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This nature-inspired mobile gazebo is a place where both kids and adults can play. Czech designers Atelier SAD designed the structure, named “Altán Šiška,” as a small building with pinecone-like scales that facilitate natural ventilation and double as drawing boards for kids to express their artistic sides. The building was crafted from 109 waterproof scales made of plywood . The boards are coated with a glaze to make them more durable. They are joined by galvanized joints, creating a structure that is strong and sustainable. The structure’s scales are deliberately spaced for ventilation. The gazebo is perfect for taking a classroom outdoors, practicing yoga or enjoying a campfire. Related: Atelier SAD’s Modular Port X Home Can Pop Up on Land or Water! “It is on the cutting edge of architecture and design, and can even serve as a meditation space ,” said designer and owner of Altán Šiška, David Karásek. “During the design process, we were aiming to smash boundaries and move forward. The Pinecone project was a big challenge for us because it was more than just a one-dimensional product,” the designers said. The building can be placed anywhere — from a backyard, to a park, to school campuses — in one day. + Atelier SAD Via Archdaily

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This pinecone-inspired gazebo is a playground for kids and adults alike

Hawaii is about to ban reef-killing chemical sunscreens

May 2, 2018 by  
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Hawaii lawmakers just approved a ban on coral reef-killing chemical sunscreens. If the governor signs the bill, the state will be the first in the nation – and the world – to outlaw the products. Chemical sunscreens that contain oxybenzone and octinoxate have been shown to alter the DNA of young coral so that it isn’t able to develop properly. Yesterday, state lawmakers passed a bill that would ban sunscreens that contain oxybenzone and octinoxate. In addition to harming coral reefs, there is some evidence that these chemicals pose a danger to humans by acting as endocrine disruptors and potentially damaging human DNA. Related: Three-fourths of sunscreens don’t work as they claim and may contain harmful chemicals Opponents to the ban say that Hawaii, which already has a high incidence of skin cancer, will experience an increase in skin cancer rates. The ban won’t include prescription sunscreens that contain those ingredients, nor does it include sunscreens with physical sun blockers like zinc, so protection options will still be available. If signed into law, the ban will take effect on Jan. 1, 2021. Via Huffington Post Images via Channey and Deposit Photos

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Hawaii is about to ban reef-killing chemical sunscreens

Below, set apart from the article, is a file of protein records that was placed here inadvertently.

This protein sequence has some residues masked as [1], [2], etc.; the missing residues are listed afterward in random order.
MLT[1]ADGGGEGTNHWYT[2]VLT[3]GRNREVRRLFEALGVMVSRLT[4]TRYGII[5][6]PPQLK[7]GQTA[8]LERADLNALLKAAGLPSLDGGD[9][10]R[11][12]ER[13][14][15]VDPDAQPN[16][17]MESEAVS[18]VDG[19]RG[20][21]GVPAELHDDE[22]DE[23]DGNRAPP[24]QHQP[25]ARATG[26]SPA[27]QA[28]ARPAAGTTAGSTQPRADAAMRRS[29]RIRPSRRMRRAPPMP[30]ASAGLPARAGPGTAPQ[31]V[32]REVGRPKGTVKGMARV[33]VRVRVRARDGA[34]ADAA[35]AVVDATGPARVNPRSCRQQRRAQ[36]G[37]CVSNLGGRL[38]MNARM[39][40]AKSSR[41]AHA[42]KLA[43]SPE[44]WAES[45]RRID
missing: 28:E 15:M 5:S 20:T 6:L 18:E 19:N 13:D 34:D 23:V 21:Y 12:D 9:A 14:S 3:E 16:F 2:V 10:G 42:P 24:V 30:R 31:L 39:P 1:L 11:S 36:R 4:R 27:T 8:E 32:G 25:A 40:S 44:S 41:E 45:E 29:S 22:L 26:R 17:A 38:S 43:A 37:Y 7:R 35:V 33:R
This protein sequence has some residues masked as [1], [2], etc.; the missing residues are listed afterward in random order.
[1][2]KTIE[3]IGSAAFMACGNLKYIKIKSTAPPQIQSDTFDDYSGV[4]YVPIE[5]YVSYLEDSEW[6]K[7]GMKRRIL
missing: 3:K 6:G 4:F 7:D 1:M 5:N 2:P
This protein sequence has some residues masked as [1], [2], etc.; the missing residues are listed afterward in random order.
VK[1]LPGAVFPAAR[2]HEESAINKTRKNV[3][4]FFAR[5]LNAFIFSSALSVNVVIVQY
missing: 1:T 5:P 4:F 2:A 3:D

How New Car Wash Technology Saves Water

May 2, 2018 by  
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By Megan Pantak As global temperatures continue to warm and … The post How New Car Wash Technology Saves Water appeared first on Earth911.com.

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How New Car Wash Technology Saves Water

Why creating abundance should be central to water stewardship

April 28, 2018 by  
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Incremental improvements are no longer enough to counter the profound issue of scarcity.

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Why creating abundance should be central to water stewardship

The Earth-like planets orbiting this star could hold 250 times more water than Earth

April 27, 2018 by  
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Recent research suggests that some of the Earth-size planets orbiting the star TRAPPIST-1 could carry more water than our own planet. TRAPPIST-1 is an ultra-cool red dwarf discovered in 1999, and its planets were first documented within the past few years. Scientists have measured the density of TRAPPIST-1’s planets and concluded that the mass of some of these planets may be composed of five percent water – roughly 250 times the amount of water found in our planet’s oceans. Stars such as TRAPPIST-1 are of particular interest to astronomers because their size and faintness allows for more in-depth study of orbiting planets. Through the European Union-funded SPECULOOS project, scientists have been able to focus on these planets as they search for life beyond Earth . Researchers have also observed differences based on the planets’ distance from their sun. For example, planets closest to TRAPPIST-1 may contain thick, steamy atmospheres while outer planets may be covered in ice. Perhaps most importantly, astronomers have concluded that the lack of a hydrogen -rich atmosphere on three planets indicates that they are not gaseous and therefore much more likely candidates for harboring extraterrestrial life. Related: Two Trappist-1 planets are highly likely to be habitable The intensive study of the TRAPPIST-1 system is only in its early stages. In 2020, NASA and the European Space Agency will launch the James Webb Space Telescope, which will be capable of detecting possible molecules of biological origin. “In the temperate – and potentially habitable – Earth-size regime, SPECULOOS’s detection potential should be significantly better,” Dr. Michaël Gillon from the University of Liège, Belgium told Science Magazine . “The next years are going to be very exciting!” Gillon plans on expanding the observation of Earth-like planets by searching through 1,000 stars similar to TRAPPIST-1. Via Phys.org Images via NASA (1)

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The Earth-like planets orbiting this star could hold 250 times more water than Earth